“It’s a matter of when, not if,” Leerink Partners analyst David Larsen noted in a report to clients late Thursday. “We expect an announcement within the next 1-2 years.”
Amazon has a long standing interest in prescription drugs, an industry with multiple middlemen, long supply chains and opaque pricing. In the 1990s, it invested in startup Drugstore.com and Amazon Chief Executive Officer Jeff Bezos sat on the board. Walgreens eventually purchased the site and shuttered it last year to focus on its own branded website Walgreens.com.
Leerink’s calls with industry experts suggest that Amazon “is in active discussions” with mid-size pharmacy benefit managers and possibly larger player such as Prime Therapeutics, Larsen’s colleague, Ana Gupte, wrote in a separate report Friday.
Representatives for Amazon didn’t respond to a request for comment. On Friday, CNBC reported that Amazon could make a decision about selling prescription drugs online before Thanksgiving. The news network didn’t name its sources.
If the online retail giant does enter the pharmacy market, it would pose “an immediate near-term threat” to retail pharmacy chains such as CVS Health Corp. and Walgreens Boots Alliance Inc., Gupte says.
CVS declined to comment, and referred to remarks made by its chief executive officer, Larry Merlo, on an earnings conference called on Aug. 8. The pharmacy business has “many barriers to entry,” Merlo noted at the time. Walgreens declined to comment.
Amazon could quickly grow in prescription drug sales and distribution, especially if it bought a mid-sized drug benefit manager and used it to create a more transparent pricing model, says Linda Cahn, a consultant at Pharmacy Benefit Consultants in Morristown, New Jersey.
Pharmacy benefit managers, or PBMs, administer drug benefits for employers and health plans, processing the prescriptions pharmacies dispense. Currently, final prices for many drugs are negotiated in secret deals between drugmakers and PBMs.
“Amazon could bring transparency into a marketplace that is entirely lacking,” says Cahn. “They are disruptive instantly if they do it differently.”
The three biggest drug benefit managers—CVS, Express Scripts and OptumRx, a unit of insurer UnitedHealth Group Inc. —process about 70% of the nation’s prescriptions, per Pembroke Consulting.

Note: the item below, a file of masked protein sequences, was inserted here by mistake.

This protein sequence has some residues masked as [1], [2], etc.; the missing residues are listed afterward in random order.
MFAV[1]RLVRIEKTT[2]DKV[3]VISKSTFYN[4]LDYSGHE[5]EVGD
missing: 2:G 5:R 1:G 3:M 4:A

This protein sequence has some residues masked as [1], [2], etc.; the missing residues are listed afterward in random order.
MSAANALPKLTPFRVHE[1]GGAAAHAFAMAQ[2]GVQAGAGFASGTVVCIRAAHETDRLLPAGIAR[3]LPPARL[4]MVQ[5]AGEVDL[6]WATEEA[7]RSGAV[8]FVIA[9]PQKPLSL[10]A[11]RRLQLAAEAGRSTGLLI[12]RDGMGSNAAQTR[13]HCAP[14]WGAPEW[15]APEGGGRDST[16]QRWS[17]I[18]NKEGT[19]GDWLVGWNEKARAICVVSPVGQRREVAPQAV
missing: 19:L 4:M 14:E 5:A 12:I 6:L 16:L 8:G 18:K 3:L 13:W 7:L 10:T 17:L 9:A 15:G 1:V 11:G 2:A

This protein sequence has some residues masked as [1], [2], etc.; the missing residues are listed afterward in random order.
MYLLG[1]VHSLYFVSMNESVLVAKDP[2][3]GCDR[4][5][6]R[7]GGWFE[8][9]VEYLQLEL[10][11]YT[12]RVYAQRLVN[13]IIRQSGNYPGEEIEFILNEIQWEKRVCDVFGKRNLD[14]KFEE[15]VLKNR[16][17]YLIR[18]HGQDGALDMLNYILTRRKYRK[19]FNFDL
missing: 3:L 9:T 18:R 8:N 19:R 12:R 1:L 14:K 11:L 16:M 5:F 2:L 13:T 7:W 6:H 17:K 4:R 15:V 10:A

Express Scripts declined to comment. In an earnings call this summer, Express Scripts CEO Timothy Wentworth noted he would be interested in partnering with Amazon, should it decide to enter the pharmacy space.
One possible partner for Amazon is MedImpact Healthcare Systems Inc., a privately held pharmacy benefit manager based in San Diego, Larsen noted in his report. MedImpact didn’t respond to a request for comment. Prime Therapeutics, which manages drug benefits for nonprofit Blue Cross and Blue Shield plans in several states, is another.
“We are unable to confirm any conversations that may or may not have occurred,” says a spokeswoman for Prime Therapeutics.
Last November, Amazon began a partnership with Seattle-based pharmacy Bartell Drugs to deliver over-the-counter drugs from its stores to shoppers through Amazon’s delivery service Prime Now.
The partnership helped Bartell create an online presence to rival Walgreens. It also gave Amazon access to convenience items close to customers through Bartell’s store locations.
The deliveries are now offered at dozens of locations and include beer and wine, said Ric Brewer, Bartell’s communications manager. Selling prescription drugs online wasn’t a part of initial discussions regarding the partnership “due to the complexity of it,” Brewer says.
Rumblings about Amazon’s entry into the drug market have been brewing for months. In May, CNBC reported that Amazon.com had hired an official from Premera Blue Cross and was considering getting into online pharmacy.
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